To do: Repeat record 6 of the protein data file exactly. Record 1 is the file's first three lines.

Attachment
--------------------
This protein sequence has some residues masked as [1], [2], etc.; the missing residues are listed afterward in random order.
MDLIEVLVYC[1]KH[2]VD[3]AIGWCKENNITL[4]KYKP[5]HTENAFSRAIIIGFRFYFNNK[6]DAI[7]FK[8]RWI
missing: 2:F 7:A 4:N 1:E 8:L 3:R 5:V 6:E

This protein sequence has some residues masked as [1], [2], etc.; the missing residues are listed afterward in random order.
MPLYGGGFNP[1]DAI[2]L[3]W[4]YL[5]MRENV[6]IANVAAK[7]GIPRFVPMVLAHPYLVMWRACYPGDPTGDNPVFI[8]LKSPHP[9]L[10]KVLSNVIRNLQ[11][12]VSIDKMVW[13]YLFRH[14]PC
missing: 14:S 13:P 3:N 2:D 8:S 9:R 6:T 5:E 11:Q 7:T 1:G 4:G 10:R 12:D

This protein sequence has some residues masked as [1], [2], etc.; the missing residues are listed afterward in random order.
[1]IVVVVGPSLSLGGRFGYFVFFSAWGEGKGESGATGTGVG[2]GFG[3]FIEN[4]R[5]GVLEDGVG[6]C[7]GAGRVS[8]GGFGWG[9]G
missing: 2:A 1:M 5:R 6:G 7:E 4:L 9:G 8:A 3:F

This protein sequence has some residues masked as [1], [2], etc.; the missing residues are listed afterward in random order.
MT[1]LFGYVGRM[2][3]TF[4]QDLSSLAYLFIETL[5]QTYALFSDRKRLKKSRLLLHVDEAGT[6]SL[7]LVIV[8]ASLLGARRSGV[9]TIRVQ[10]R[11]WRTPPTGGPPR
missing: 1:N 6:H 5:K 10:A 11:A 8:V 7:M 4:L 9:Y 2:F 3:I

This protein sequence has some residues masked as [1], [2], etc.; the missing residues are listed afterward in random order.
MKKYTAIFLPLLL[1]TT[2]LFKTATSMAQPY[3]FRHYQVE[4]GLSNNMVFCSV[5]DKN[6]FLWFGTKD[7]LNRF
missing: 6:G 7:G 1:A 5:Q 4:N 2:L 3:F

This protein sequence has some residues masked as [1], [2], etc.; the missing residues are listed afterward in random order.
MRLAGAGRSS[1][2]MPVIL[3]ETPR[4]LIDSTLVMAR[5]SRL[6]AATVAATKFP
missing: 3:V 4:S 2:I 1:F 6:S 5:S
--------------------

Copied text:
This protein sequence has some residues masked as [1], [2], etc.; the missing residues are listed afterward in random order.
MRLAGAGRSS[1][2]MPVIL[3]ETPR[4]LIDSTLVMAR[5]SRL[6]AATVAATKFP
missing: 3:V 4:S 2:I 1:F 6:S 5:S